The Skill Games Expansion Bill Advances Under Michigan Regulators’ Scrutiny

Arsenii Anderson
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The Skill Games Expansion Bill Advances Under Michigan Regulators’ Scrutiny

Three residents of Michigan are due to receive sentences on Tuesday, October 11, in Genesee County after entering guilty pleas to operating unlawful gambling businesses.

The bill that may undermine the state’s skill games statute that permitted those arrests was approved by the Michigan Senate on September 28. Additionally, the Committee on Regulatory Reform received SB 1065 from House members. The legislation will become a law if the House passes it and Governor Gretchen Whitmer signs it. MGCB has already publicly stated that it opposes the legislation.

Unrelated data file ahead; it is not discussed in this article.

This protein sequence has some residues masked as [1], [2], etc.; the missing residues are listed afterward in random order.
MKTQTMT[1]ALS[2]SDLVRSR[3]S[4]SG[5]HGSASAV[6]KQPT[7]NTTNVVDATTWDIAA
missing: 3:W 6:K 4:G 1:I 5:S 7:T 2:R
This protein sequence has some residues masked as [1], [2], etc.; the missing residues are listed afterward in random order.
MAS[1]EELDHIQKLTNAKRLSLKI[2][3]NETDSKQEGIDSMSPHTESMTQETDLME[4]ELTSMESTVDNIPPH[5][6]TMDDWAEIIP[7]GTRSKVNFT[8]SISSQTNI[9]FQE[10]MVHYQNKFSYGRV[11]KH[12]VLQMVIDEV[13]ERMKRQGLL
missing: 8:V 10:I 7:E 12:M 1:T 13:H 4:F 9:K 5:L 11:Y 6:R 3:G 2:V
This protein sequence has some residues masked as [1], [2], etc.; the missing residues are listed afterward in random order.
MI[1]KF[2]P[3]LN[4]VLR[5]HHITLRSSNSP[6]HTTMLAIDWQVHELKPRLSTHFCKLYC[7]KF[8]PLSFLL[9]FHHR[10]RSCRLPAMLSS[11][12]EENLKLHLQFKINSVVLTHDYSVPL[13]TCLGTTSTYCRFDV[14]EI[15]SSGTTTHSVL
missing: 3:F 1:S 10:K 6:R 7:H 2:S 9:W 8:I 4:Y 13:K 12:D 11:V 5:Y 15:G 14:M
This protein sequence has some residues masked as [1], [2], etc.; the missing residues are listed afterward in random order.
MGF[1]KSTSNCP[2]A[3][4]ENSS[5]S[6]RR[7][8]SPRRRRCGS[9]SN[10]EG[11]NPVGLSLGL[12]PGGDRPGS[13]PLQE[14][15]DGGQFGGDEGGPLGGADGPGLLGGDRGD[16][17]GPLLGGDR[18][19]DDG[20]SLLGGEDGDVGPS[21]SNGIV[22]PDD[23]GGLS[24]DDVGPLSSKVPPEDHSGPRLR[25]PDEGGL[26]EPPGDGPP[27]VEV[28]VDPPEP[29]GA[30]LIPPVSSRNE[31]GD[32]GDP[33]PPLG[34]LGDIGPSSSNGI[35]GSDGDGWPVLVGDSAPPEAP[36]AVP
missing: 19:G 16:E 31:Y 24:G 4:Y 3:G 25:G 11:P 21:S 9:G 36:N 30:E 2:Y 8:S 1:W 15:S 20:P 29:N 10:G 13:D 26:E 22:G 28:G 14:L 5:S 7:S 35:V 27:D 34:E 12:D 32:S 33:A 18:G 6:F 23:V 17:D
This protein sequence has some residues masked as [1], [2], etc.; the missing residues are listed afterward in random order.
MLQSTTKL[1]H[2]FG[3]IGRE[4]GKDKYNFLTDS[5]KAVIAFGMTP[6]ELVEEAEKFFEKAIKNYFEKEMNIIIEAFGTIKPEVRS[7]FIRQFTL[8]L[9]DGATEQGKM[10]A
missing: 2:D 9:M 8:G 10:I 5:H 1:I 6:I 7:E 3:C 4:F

Skill game developers assert that the devices are lawful. Beyond Michigan, skill games typically fall under a murky area. They’re ubiquitous, as Cordish remarked.

The Pennsylvania Gaming Control Board office, for instance, is located on the fifth story of the Strawberry Square Commonwealth Tower in Pennsylvania. The unregulated games are at a shop on the first floor.

It’s become so bad, according to the American Gaming Association’s president, that skill games are now being provided at corner stores.

According to William Miller Jr., president, and chief executive officer of the AGA, there are increasingly more businesses that create, produce, market, or run machines that resemble legalized gambling apparatuses. These machines have drums or reels with insignia or other symbols that players can spin to win prizes, including cash. The creators of these devices contend that because their games are skill-based or fall under some legal limbo, they are free from regulation. However, these machines operate similarly to standard slot machines, and many customers in various locations across the nation are unaware of the distinction between licensed gambling devices and these so-called skill-based machines.

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